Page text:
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Why the high-brow obsession with Love Island?

Contestants on this year's Love Island - with Shannon Singh third from the right. - Credit: ITV

MEGAN NOLAN on how the show has moved from frivolous, enjoyable time-waste to water-cooler emblem of national interest

ITV’s reality dating show behemoth Love Island is back again, improbably, having weathered multiple genuine tragedies, a smattering of controversy, and the interruption of a plague year in which kissing was illegal.

Our contestants have quarantined and are ready to dive back into it, sliding slickly against one another’s oiled glistening bodies for the gratification of the nation. They’re raring to go, but how do we feel? Have we been changed at all by the interim, the strange hinterland time in which all the fripperies of life were pared away until only the bones remained? Or are we as keen as ever, perhaps for that very reason, to semi-ironically (and then eventually not ironically at all) scoff, ogle, and shout at some very hot, very silly people get off with each other?

One thing to note about Love Island is that for such a wilfully ridiculous programme, it has attracted a substantial amount of serious discourse over time. Almost every major outlet dedicates substantial coverage to it, from the Guardian to gal-dem to the LRB.  Sometimes this has been to do with an incident of villainy on the show which veers over from pantomime into a potentially serious violation – see Adam Collard of 2018’s cast who was brought to task for his gaslighting and other emotionally manipulative behaviour in a public statement from Women’s Aid. But often it is done in the spirit of validating the writer’s choice to watch the thing, a showily defensive rebuttal to the idea that everyone who watches reality television is vapid and stupid. 

Now, I watch more hours of reality television than I feel comfortable admitting – it pads out all the semi-vacant hours, the time I spend putting on makeup before going out or chopping veg for a dinner – so I naturally don’t think Love Island viewers are inherently stupid. Hell, I’ve been one myself at times. But that doesn’t make the show itself intelligent or worthy of incessant intellectual dissection. It’s entirely possible for a smart, interesting person to watch the stupidest garbage on earth in their down time. We need not elevate it beyond its intentionally tacky register, and it is not all that remarkable any more to point out that high and low culture can mix, that LRB critics can stick on the telly as well. 

The repositioning of Love Island from frivolous, enjoyable time-waste to water-cooler emblem of national interest has brought with it demands for demographic representation.  On the face of it, equitable representation in whatever major cultural sphere appears to be a fair request.

In practice, attempts toward this can play out in some quite grotesque ways. On Real Housewives, my primary reality television indulgence, the 2020 Black Lives Matter protests in response to the murder of George Floyd left behind an atmosphere producers felt they had to address. New black and Asian cast members were introduced to the Beverly Hills and New York franchises, and are frequently involved in stilted episodes of education, trying to enlighten their elite white counterparts on the finer subtleties of racial microaggressions, often to baffled or bored response. It’s all a little much and far, far too little at the same time, like watching someone try to mop up the ocean with kitchen towels.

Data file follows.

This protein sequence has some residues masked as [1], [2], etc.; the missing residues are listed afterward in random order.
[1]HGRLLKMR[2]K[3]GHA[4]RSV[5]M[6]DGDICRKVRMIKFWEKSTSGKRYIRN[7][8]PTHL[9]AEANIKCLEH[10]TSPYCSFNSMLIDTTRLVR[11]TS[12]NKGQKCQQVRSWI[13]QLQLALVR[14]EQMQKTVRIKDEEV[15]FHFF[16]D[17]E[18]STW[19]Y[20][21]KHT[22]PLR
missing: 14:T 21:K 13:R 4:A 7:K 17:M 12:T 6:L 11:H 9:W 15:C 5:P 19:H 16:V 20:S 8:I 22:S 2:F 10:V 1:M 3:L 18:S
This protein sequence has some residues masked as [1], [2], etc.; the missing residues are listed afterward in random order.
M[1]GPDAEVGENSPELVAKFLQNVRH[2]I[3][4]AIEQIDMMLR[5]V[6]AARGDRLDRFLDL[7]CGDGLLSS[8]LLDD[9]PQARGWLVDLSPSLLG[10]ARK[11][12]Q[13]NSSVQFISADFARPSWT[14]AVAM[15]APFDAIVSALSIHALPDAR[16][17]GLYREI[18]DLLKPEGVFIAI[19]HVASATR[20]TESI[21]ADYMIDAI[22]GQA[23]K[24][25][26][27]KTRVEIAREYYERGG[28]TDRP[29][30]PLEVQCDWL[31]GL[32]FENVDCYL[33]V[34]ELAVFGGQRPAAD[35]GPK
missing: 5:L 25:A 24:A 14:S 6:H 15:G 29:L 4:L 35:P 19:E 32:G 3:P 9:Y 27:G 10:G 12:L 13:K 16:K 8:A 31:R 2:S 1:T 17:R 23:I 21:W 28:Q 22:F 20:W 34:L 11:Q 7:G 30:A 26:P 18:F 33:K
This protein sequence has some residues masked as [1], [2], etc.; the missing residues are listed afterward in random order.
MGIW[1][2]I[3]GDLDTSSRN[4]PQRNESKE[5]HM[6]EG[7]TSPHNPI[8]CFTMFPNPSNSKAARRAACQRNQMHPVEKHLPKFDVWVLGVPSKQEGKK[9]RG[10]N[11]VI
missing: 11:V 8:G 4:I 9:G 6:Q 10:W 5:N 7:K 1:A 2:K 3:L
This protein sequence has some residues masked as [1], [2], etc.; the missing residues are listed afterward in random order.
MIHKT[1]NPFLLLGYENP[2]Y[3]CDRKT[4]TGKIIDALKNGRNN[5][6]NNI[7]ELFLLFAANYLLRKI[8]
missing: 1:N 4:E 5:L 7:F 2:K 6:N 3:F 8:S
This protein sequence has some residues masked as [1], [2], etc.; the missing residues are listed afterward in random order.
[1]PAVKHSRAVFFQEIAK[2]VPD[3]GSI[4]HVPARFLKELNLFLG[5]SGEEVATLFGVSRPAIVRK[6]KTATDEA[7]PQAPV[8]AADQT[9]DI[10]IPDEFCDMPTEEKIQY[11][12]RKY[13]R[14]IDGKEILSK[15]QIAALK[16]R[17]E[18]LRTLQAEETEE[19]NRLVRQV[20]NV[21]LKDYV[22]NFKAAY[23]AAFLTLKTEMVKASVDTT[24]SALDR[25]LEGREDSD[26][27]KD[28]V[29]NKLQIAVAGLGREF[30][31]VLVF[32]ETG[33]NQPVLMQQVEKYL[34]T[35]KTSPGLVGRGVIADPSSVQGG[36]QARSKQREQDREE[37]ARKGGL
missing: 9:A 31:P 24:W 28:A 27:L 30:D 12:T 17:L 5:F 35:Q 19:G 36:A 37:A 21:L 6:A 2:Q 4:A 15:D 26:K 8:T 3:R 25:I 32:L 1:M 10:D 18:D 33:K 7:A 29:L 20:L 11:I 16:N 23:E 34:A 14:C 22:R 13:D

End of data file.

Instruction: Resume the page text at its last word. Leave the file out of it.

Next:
On Love Island, black women who are objectively movie star beautiful get habitually get picked last because the contestants choosing them are subject to the same racist beauty standards the rest of us are. This year Shannon Singh, one of only a few South Asian women to have ever appeared on the show, seemed an exciting prospect and drew out several articles written by women of the same ethnicity glad to see a beautiful woman who looked something like them on screen.

But then she was ousted unexpectedly within less than a week. Apart from the continuously uncomfortable race politics at play, the other glaring issue is the uniformity of body type. Every woman who has ever appeared on it has conformed to the most singular and standardised thin-but-curvy-in-all-the-right-places sort of body, every man slim and rippling with abs.

This is indeed comically unrepresentative of the population at large. That such bodies are the norm on television and in the images we absorb every day, when most of us look entirely different in a hundred various ways, has been no good for our collective psyche. A body which would look entirely usual or desirable to us in our real lives – a body which is soft or ample or shaped in a non-Kardashian mould – can appear foreign and freakish to us when inserted into the surreal hellscape of telly. Even or especially when it resembles our own, the one we encounter every minute of the day.

I don’t want to be witness to the producers’ of Love Island trying to introduce divergent bodies into this scenario, because I don’t want to see a cast of the usual islanders gawping in horror at a body not like their own, or politely ignoring its owner until they go away. It’s no good to crowbar flimsy attempts at inclusion and diversity in which merely replicate the worst prejudices we see in the outside world. Let Love Island be as shallow and vapid as it was made to be, take it for what it is, or shut it off forever. 

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